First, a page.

Bil’s rating (out of 5): BBBB.
USA/United Kingdom, 2007. New Line Cinema, Ingenious Film Partners, Zadan / Meron Productions, Offspring Entertainment. Screenplay by Leslie Dixon, based on the musical play by Mark O’Donnell, Thomas Meehan and the 1988 screenplay by John Waters. Cinematography by Bojan Bazelli. Produced by Neil Meron, Craig Zadan. Music by Marc Shaiman. Production Design by David Gropman. Costume Design by Rita Ryack. Film Editing by Michael Tronick. Golden Globe Awards 2007.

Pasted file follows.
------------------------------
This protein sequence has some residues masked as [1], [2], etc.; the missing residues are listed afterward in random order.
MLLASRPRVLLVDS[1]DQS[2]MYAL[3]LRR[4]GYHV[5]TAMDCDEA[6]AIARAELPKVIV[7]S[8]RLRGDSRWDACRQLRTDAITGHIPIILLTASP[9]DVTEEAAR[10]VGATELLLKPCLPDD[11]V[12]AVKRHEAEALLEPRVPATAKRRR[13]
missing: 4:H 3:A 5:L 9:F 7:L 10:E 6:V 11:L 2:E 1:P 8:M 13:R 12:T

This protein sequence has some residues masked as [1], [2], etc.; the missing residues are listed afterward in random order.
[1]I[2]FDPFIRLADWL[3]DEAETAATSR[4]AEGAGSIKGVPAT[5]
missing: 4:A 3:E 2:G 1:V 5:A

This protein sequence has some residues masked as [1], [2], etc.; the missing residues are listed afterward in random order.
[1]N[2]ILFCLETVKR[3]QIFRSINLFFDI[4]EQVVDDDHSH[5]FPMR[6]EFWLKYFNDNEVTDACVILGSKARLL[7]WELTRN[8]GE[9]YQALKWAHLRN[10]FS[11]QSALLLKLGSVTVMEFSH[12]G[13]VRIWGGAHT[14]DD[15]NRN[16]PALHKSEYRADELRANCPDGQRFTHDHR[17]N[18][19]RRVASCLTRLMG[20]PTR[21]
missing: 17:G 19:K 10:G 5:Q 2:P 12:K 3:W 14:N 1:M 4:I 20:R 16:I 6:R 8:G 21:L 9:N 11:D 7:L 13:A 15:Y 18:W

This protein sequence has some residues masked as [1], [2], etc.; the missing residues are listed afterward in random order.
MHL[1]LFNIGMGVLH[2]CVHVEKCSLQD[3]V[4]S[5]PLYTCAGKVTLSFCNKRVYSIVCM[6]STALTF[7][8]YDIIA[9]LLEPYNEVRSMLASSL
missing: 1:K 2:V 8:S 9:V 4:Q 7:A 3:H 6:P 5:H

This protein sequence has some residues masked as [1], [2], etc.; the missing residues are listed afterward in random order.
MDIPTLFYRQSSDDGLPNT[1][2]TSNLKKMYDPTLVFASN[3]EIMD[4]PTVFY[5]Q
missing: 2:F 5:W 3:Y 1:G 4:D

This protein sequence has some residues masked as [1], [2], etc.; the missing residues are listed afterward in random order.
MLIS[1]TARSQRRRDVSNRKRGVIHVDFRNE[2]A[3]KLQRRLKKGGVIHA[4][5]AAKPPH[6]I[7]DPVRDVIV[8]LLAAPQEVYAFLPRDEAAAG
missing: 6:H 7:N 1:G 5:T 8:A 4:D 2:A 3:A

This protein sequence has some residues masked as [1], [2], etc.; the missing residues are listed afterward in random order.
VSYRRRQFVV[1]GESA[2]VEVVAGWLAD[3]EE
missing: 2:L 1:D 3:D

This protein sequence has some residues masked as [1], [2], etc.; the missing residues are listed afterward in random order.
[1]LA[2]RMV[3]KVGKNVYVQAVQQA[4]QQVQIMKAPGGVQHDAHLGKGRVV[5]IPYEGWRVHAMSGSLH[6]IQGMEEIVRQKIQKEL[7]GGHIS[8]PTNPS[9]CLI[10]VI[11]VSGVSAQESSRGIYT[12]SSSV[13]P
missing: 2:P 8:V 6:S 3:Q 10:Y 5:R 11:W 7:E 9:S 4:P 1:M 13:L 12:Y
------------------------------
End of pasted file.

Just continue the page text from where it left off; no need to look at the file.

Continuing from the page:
A teenager in the 1960s decides to fight racial segregation and is met with serious threats to her future; sounds like an update of Mississippi Burning until you add big hair, rocking tunes and John Travolta in a dress. Newcomer Nikki Blonsky plays the youngster in question, Tracy, in this wonderful musical adaptation of the 1988 John Waters film. She’s a music-obsessed teen who dreams of being on a locally broadcast dance show but is initially rejected because she weighs a few extra pounds and isn’t a bony blonde bitch like the station manager (Michelle Pfeiffer) or her teen queen daughter (Brittany Snow). When the show’s host (James Marsden) and lead dancer (Zac Efron) get a load of Tracy’s dance moves, however, she becomes the new favourite and is thrilled with her luck until she discovers that the black kids whose dancing style she loves so much are no longer welcome on the program. Tracy takes to the streets with her protests over institutionalized segregation, even involving her shy, plump mother (Travolta taking over for Divine) and, in turning the town on its ear, ushers in a new age of tolerance. While the plotting of the original film has been left more or less intact (it’s a Miss Hairspray contest now, not queen of the Auto Show), the film is really successful because of its wonderful song and dance numbers, which pump out one after the other without stopping. You’ll barely be able to keep yourself from dancing in the aisles with all the tunes, beautifully performed by Queen Latifah, shining as the host of ‘Negro Day’ on Marsden’s dance program, Pfeiffer as the ice-cold villainess you just love to hate, and a very adorable Travolta. As adorable as he is (and Christopher Walken is equally so as Tracy’s dad), the film really belongs to Blonsky, a newcomer who is stacked with star quality and is a pleasure to watch from beginning to end. The film rushes through its ending a little bit, and doesn’t quite tie its strands up to full satisfaction, but the whole thing is such a treat that there’s really no way you could protest too strongly. Look for John Waters and the original film’s star Ricki Lake in cameo appearances.